Brian Ronan's Sound Design For Annie

December 27, 2012 12:39pm
Source: Live Design

Brian Ronan, who took the Tony Award home last year Best Sound Design of a Musical for The Book of Mormon, is a veteran of the Broadway stage, with additional credits that include American Idiot and Next To Normal, and now, the revival of Annie.

Ronan got involved with the production two years ago, when he took at meeting with producer Arielle Tepper. “I’d known her more socially than professionally for years so I was happy to hear from her,” he says. “It was then that she told me about Annie and asked if I was interested. This marked the first time in my career that I was hired directly by a producer.” Ronan also met with director James Lapine, the sound designer says, “to get his blessing.”

Going into Broadway’s Palace Theatre, Annie didn’t require any acoustic changes to the house, but because the venue is large and has asymmetrical seating sections, Ronan notes that it requires quite a lot of speaker distribution. “There is also a larger than usual amount of box seats that requires its own coverage field,” he adds. “In a system with so much distribution, it’s important to find excess frequencies so that interaction between zones is kept to a minimum.”

Ronan uses a combination of L’Acoustics KARA and dV-DOSC spreakers, Meyer Sound UPJuniors and UPAs, and d&b audiotechnik E3s. “A 16-box center array of Kara’s is at the heart of the system,” says Ronan. “It hangs from a box truss above the orchestra pit. Orchestra left and right have five-cabinet, ground-stacked Kara arrays just off stage of the proscenium. Mezzanine left and right have seven-cabinet dV-DOSC arrays that hang from the same box truss as the center array. Balcony left and right are covered by two seven-cabinet dV-DOSC arrays that hang from a front of house truss that I share with the lighting designer.”

Ronan also has two rows of under-mezzanine delay speakers, the first comprising eight Meyer UPJuniors, while the second is eight d&b E3s. His under-balcony delays are six more d&b E3s, where the first few rows are covered by six d&b E3 front fills. The orchestra, mezzanine, and balcony levels all have side fills, and Ronan has Meyer UPAs for the far fill and d&b E3s for near fill.

“Often times, real estate dictates what speakers I use,” Ronan says. “In the case of Annie, I was able to use my ‘go to’ array speakers. The L’Acoustics line provides me coverage options, and I think the speakers sound good without a lot of EQ necessary. I rely heavily on Meyer for conventional speakers that pack a nice punch and provide vocal clarity. The smaller d&b E3 are surprisingly powerful and fit into small spaces making them reliable front fill and delay speakers.”

For microphones, Ronan has a combination of Sennheiser MKE 2s, MKE 1s, DPA 4061s, and Countryman B3s for vocals. “I use them interchangeably,” he says. “MKE1s I use for their low profile look. For instance, we all know that Warbucks will be bald, so the MKE1 over his ear disappears nicely against his skin.”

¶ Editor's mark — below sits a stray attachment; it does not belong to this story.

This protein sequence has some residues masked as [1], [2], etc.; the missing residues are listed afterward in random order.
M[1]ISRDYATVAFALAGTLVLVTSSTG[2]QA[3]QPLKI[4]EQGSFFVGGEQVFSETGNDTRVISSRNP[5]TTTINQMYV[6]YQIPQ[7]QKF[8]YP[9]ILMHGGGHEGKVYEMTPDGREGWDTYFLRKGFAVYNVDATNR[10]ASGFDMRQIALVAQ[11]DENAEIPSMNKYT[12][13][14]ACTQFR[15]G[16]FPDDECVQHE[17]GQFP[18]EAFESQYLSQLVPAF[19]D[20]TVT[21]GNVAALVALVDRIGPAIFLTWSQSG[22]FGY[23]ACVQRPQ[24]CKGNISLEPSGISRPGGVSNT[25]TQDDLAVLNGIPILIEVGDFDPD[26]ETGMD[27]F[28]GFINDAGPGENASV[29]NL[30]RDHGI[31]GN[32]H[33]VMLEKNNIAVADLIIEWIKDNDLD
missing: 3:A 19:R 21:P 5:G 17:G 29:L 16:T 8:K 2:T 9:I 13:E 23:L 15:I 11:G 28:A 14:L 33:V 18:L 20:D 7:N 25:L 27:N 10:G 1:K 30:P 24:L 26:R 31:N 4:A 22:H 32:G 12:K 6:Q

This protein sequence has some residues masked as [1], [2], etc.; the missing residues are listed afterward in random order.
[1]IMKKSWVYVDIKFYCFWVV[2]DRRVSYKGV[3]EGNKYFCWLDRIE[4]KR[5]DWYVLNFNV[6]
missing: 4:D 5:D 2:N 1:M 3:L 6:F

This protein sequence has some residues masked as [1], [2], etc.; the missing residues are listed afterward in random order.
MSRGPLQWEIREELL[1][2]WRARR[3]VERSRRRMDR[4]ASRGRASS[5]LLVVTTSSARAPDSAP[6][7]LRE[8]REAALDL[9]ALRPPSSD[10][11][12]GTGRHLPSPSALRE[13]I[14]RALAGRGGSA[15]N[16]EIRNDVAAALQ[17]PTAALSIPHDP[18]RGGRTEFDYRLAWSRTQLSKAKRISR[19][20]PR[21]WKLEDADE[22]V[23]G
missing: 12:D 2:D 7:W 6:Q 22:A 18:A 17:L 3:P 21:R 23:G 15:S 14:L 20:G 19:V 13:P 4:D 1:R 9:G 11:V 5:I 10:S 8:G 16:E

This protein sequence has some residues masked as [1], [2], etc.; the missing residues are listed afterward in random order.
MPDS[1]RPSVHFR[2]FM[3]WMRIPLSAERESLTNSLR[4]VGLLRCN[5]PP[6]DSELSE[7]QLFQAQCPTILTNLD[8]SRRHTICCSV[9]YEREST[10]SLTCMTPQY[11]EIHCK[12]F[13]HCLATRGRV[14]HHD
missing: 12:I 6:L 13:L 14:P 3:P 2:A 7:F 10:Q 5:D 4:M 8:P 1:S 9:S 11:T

Ronan also uses MKE1s for singers who wear wigs, as the smaller size allows for good position without damaging the wig’s netting. He likes DPA’s color choices for various skin tones, and uses B3s for their water resistance on actors who perspire a lot or have to work with liquids. “For the band, I use a wide variety of mic brands as well as direct boxes,” he says. “Generally I use good condenser mics on instruments with the widest spectrum.”

Ronan notes working with younger singers can pose challenges. “Don’t get me wrong; this is a great singing group of orphans, but with their youth comes a lack of vocal projection,” he says. “That means that their voices rely on the sound system more than the adults and can therefore sound a bit canned or piped in. I spent the entire preview process trying to find the exact frequencies that exposed them the most and EQ them out without losing clarity.”

The FOH console is a DiGiCo SD7T linked backstage to a SD10 for monitoring. “I love the flexibility in the programming of the SD7 and its plentiful I/O configuration,” says Ronan. “I think the board sounds good and is easy to navigate on. As a designer, I can get around on the board to do my tweaks while the sound op can proceed with the show. Someday they’ll figure out how to have the matrix section appear in one of the side panel displays, and then I’ll be a very happy designer.”

The SD10 loops through to the SD7 via fiber and allows for seamless FOH-to-backstage interaction. “I can EQ and distribute band mics as I please without affecting the band’s Aviom mix,” the sound designer says, noting that he uses on-board processing from the consoles with the exception of reverb, for which he has a TC Electronic M6000. PRG Audio supplied the sound equipment for Annie.